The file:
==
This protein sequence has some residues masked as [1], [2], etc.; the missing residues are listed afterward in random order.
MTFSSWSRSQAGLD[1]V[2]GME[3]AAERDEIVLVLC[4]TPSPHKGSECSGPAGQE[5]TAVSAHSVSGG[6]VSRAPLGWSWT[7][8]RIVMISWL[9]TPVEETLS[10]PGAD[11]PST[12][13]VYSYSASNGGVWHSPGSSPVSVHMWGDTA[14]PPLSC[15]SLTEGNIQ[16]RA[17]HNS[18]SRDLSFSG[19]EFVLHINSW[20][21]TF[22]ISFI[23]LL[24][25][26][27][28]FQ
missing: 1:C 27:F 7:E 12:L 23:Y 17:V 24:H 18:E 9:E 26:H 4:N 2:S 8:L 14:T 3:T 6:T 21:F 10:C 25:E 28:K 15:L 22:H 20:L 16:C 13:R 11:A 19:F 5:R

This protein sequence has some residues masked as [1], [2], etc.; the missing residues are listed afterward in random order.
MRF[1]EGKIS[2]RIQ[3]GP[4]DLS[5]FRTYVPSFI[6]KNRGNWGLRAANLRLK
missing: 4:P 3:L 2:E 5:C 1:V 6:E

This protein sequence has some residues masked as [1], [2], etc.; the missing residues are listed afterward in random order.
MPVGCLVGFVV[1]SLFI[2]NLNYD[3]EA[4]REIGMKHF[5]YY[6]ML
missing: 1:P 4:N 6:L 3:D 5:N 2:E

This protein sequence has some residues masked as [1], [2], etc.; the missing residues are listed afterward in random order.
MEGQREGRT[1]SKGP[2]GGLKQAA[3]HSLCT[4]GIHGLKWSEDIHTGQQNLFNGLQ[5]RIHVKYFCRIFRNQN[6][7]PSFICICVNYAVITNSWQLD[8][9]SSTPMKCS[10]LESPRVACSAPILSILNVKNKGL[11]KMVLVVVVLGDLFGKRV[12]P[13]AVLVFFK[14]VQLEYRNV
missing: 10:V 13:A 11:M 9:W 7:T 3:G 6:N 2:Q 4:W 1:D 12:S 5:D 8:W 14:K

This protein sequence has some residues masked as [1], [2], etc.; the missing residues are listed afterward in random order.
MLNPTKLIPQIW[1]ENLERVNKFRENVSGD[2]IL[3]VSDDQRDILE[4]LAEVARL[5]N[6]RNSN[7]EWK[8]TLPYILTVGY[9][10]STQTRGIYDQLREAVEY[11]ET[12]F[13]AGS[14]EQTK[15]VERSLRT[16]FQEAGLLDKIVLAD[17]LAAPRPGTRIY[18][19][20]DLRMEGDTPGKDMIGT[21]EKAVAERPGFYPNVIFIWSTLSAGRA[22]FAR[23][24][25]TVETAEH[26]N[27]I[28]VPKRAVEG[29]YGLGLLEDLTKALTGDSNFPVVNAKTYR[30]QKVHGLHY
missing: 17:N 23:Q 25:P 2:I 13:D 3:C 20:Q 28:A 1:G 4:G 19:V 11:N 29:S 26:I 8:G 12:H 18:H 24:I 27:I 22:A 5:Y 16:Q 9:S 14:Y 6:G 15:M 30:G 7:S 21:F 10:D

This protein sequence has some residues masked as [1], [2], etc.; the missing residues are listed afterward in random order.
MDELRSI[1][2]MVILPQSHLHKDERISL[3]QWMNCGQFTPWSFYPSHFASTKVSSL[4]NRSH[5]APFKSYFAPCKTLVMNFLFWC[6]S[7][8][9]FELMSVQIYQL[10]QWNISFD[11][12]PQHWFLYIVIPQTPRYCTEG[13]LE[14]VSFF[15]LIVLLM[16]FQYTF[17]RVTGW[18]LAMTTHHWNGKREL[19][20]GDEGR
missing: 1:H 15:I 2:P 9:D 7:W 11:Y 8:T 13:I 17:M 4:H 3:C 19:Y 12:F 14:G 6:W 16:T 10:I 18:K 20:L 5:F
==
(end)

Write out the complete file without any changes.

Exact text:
This protein sequence has some residues masked as [1], [2], etc.; the missing residues are listed afterward in random order.
MTFSSWSRSQAGLD[1]V[2]GME[3]AAERDEIVLVLC[4]TPSPHKGSECSGPAGQE[5]TAVSAHSVSGG[6]VSRAPLGWSWT[7][8]RIVMISWL[9]TPVEETLS[10]PGAD[11]PST[12][13]VYSYSASNGGVWHSPGSSPVSVHMWGDTA[14]PPLSC[15]SLTEGNIQ[16]RA[17]HNS[18]SRDLSFSG[19]EFVLHINSW[20][21]TF[22]ISFI[23]LL[24][25][26][27][28]FQ
missing: 1:C 27:F 7:E 12:L 23:Y 17:V 24:H 18:E 9:E 26:H 4:N 2:S 8:L 14:T 3:T 6:T 21:F 10:C 25:E 28:K 15:L 22:H 20:L 16:C 13:R 11:A 19:F 5:R

This protein sequence has some residues masked as [1], [2], etc.; the missing residues are listed afterward in random order.
MRF[1]EGKIS[2]RIQ[3]GP[4]DLS[5]FRTYVPSFI[6]KNRGNWGLRAANLRLK
missing: 4:P 3:L 2:E 5:C 1:V 6:E

This protein sequence has some residues masked as [1], [2], etc.; the missing residues are listed afterward in random order.
MPVGCLVGFVV[1]SLFI[2]NLNYD[3]EA[4]REIGMKHF[5]YY[6]ML
missing: 1:P 4:N 6:L 3:D 5:N 2:E

This protein sequence has some residues masked as [1], [2], etc.; the missing residues are listed afterward in random order.
MEGQREGRT[1]SKGP[2]GGLKQAA[3]HSLCT[4]GIHGLKWSEDIHTGQQNLFNGLQ[5]RIHVKYFCRIFRNQN[6][7]PSFICICVNYAVITNSWQLD[8][9]SSTPMKCS[10]LESPRVACSAPILSILNVKNKGL[11]KMVLVVVVLGDLFGKRV[12]P[13]AVLVFFK[14]VQLEYRNV
missing: 10:V 13:A 11:M 9:W 7:T 3:G 6:N 2:Q 4:W 1:D 12:S 5:D 8:W 14:K

This protein sequence has some residues masked as [1], [2], etc.; the missing residues are listed afterward in random order.
MLNPTKLIPQIW[1]ENLERVNKFRENVSGD[2]IL[3]VSDDQRDILE[4]LAEVARL[5]N[6]RNSN[7]EWK[8]TLPYILTVGY[9][10]STQTRGIYDQLREAVEY[11]ET[12]F[13]AGS[14]EQTK[15]VERSLRT[16]FQEAGLLDKIVLAD[17]LAAPRPGTRIY[18][19][20]DLRMEGDTPGKDMIGT[21]EKAVAERPGFYPNVIFIWSTLSAGRA[22]FAR[23][24][25]TVETAEH[26]N[27]I[28]VPKRAVEG[29]YGLGLLEDLTKALTGDSNFPVVNAKTYR[30]QKVHGLHY
missing: 17:N 23:Q 25:P 2:I 13:D 3:C 20:Q 28:A 1:G 4:G 19:V 11:N 29:S 26:I 8:G 12:H 18:H 24:I 27:I 22:A 5:Y 16:Q 9:S 14:Y 6:G 15:M 30:G 7:S 21:F 10:D

This protein sequence has some residues masked as [1], [2], etc.; the missing residues are listed afterward in random order.
MDELRSI[1][2]MVILPQSHLHKDERISL[3]QWMNCGQFTPWSFYPSHFASTKVSSL[4]NRSH[5]APFKSYFAPCKTLVMNFLFWC[6]S[7][8][9]FELMSVQIYQL[10]QWNISFD[11][12]PQHWFLYIVIPQTPRYCTEG[13]LE[14]VSFF[15]LIVLLM[16]FQYTF[17]RVTGW[18]LAMTTHHWNGKREL[19][20]GDEGR
missing: 1:H 15:I 2:P 9:D 7:W 11:Y 8:T 13:I 17:M 4:H 3:C 19:Y 12:F 14:G 6:W 16:T 10:I 18:K 20:L 5:F